We recently headed to the studio of a promising trio of Brooklyn twenty-somethings known as Young Heel. We’ve been following Young Heel for the past few months after hearing their lurching ballad, “Not a Name.” With a delicate mix of vocal harmonies and a sparse electro-pop landscape somewhere between James Blake and The Knife, the track grabbed our attention and we found ourselves grooving out, staring into space until the track ended. We recently got our hands on their newest single “Guide Me Through,” which whips up the pace into a brisk sprint with an insistent drum beat and earnest vocals that seem to be just within reach of the finish line.
At that point, we were very down with Young Heel, and set out to learn more about this elusive trio. Fortunately for us, the band welcomed us into their basement studio in the industrial-chic Brooklyn neighborhood of DUMBO on a frigid Tuesday night. After waiting for a few minutes outside, Clay Bassford, the band’s founder and leader, popped out of an unmarked door and led us down the stairs into their spacious studio. Immediately, we saw how comfortable these three were with each other through their constant joking and never-ending musical references. They also never stopped playing their instruments the entire time we were present.
We sat down with Clay on a couple of worn leather couches on the studio side of their space while JT Norton and Steve Greenberg jammed on a few trip-hop-like ideas just behind us where their gear was set up in preparation for a set of upcoming shows. We chatted with Clay about balancing the writing process, the appeal of banging on metal, and what it means to be experimental while JT and Steve stopped the beat long enough to chime in.
After seeing how you interact in the studio, it seems that your songs come together in a very casual way. Is that accurate? How would you describe the writing and production process?
CB: I think our best ideas come organically, and that’s how we start writing all of our songs, but sometimes it takes some tinkering and reworking, and then coming back to it later to get it right. The writing process is back and forth between really opened-ended ideas and then intensive studio work, where we edit the ideas and flesh out the structure and vibe of a song.
How collaborative is the recording process? Is there one songwriter and one producer, or are all three of you involved in each step?
CB: It’s very collaborative. We each have a hand in the creative process. JT or I will usually come up with an idea and I’ll take it home and develop it, forming a progression or drum idea around it, and bring it back to the band and play with it live, then back to the studio, and so on. Steve is also our producer and audio engineer, so he has a hand in everything from writing to recording to mixing.
After hearing the progression from the Falls EP to “Guide Me Through,” the vocal range seems to be expanding and gaining more of a personality. Has there been a conscious effort or just a natural progression?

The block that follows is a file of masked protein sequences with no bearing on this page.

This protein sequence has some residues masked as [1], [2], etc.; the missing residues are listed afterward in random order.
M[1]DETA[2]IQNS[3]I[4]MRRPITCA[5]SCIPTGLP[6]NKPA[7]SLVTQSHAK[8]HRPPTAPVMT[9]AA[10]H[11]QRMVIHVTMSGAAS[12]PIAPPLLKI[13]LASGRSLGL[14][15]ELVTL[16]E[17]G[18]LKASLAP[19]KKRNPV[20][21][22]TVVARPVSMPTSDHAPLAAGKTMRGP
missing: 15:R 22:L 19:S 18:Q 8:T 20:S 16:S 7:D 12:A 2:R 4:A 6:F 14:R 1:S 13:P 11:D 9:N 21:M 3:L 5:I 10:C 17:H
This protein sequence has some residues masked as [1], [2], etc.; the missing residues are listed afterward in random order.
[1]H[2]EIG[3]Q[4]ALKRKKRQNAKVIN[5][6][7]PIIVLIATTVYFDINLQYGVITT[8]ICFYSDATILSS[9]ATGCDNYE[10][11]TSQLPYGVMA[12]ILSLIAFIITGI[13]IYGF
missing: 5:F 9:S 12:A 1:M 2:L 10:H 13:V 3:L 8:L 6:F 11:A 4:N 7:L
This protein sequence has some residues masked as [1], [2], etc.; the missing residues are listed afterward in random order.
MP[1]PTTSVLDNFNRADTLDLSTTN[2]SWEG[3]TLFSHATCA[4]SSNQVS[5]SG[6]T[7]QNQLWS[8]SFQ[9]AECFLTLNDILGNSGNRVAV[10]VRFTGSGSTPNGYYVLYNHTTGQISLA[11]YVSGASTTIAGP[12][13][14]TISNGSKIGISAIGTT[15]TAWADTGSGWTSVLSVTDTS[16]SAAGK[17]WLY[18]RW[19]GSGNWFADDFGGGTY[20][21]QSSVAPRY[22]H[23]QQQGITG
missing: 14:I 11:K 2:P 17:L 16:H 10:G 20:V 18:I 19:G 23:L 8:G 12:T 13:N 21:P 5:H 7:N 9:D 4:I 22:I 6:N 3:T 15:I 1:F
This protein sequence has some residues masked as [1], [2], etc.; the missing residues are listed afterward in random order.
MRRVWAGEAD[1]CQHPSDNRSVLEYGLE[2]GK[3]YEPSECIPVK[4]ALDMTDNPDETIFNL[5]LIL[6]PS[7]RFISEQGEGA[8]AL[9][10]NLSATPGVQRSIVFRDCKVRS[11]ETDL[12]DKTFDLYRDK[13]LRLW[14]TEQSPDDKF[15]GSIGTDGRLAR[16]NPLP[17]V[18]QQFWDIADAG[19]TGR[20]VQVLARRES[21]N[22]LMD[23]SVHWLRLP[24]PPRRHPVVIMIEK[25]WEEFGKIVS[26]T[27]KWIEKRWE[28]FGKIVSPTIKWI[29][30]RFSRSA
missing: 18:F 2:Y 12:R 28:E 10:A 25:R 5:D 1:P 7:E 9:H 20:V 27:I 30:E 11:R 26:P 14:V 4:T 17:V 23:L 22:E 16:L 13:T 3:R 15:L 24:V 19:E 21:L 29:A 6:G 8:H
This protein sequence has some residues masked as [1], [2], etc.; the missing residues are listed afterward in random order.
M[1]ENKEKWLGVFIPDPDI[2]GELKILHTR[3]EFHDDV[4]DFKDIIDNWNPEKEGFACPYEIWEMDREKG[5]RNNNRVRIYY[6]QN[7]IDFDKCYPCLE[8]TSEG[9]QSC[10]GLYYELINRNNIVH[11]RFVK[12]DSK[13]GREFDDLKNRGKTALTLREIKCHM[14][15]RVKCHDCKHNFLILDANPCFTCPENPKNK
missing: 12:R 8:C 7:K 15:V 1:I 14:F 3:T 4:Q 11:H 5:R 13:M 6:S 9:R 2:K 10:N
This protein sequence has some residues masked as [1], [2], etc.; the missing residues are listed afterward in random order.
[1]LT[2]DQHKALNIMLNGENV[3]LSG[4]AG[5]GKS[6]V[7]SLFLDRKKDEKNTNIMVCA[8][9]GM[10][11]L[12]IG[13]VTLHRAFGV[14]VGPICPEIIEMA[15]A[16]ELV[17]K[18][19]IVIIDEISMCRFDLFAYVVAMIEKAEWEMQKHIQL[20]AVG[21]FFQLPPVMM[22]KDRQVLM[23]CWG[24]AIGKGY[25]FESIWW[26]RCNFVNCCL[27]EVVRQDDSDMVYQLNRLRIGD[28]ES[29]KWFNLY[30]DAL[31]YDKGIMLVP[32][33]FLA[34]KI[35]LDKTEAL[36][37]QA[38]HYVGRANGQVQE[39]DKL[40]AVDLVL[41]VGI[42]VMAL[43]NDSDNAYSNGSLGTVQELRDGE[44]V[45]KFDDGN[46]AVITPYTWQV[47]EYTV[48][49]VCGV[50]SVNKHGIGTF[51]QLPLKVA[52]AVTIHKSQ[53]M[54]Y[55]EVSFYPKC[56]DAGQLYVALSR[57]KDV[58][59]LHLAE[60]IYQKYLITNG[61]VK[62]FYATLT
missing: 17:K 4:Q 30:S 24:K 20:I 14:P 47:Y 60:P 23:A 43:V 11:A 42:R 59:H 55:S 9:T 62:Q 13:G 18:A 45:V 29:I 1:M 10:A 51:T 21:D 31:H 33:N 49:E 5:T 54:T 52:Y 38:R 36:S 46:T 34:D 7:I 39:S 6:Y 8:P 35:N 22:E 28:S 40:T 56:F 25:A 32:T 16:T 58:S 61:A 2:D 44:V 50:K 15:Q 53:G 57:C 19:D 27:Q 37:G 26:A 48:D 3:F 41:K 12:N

JTN: I would say both. I took vocal lessons for a month and pretty much re-learned how to sing. Who knew you needed your diaphragm for anything? But I think it was also a natural progression because my singing is really influenced by our sound, which has also been expanding and refining itself.
Your music is hard to categorize. You call it experimental pop. How did you decide on that tag? How is it experimental?
CB: That tag seemed like the most open-ended, applicable term we could use. I come from a musically experimental background. I spent a lot of time in college looping guitar and sampling everything. I’ve always loved stuff like My Bloody Valentine’s “Loveless” and Modest Mouse’s “Sad Sappy Sucker” — weirder stuff with a lot of character that still makes you feel something powerful. We’re trying to do the same thing I felt those artists were doing: expressing hard to describe sentiments, then condensing them into a pop-like format.
This type of experimental pop has grown quite a bit over the past year or two with artists like How to Dress Well and Rhye. How do you set yourself apart from the other artists in this genre?
CB: We don’t worry about that too much. We’re all definitely tuned in to what’s going on with our creative peers, but at the end of the day, we’ve learned to trust that intuition of writing something that feels good before anything else. There have been times, though, when we have a vocal melody we really like and then we realize we jacked it from a Tom Petty song or a Beyonce song. We also try to use sounds we haven’t heard other people using in the same context before. That’s definitely a way to do our own thing in a practical sense.
Okay, so here’s a James Lipton-style question. What sound or noise do you love?
CB: Musically, it’s the steel drums, or maybe brass sections. Something about people using metal to make resonant sounds is super cool.
What sound or noise do you hate?
CB: Incessant honking, specifically on the busy street outside my bedroom window at 6:00 a.m.
SG: Yes, definitely that.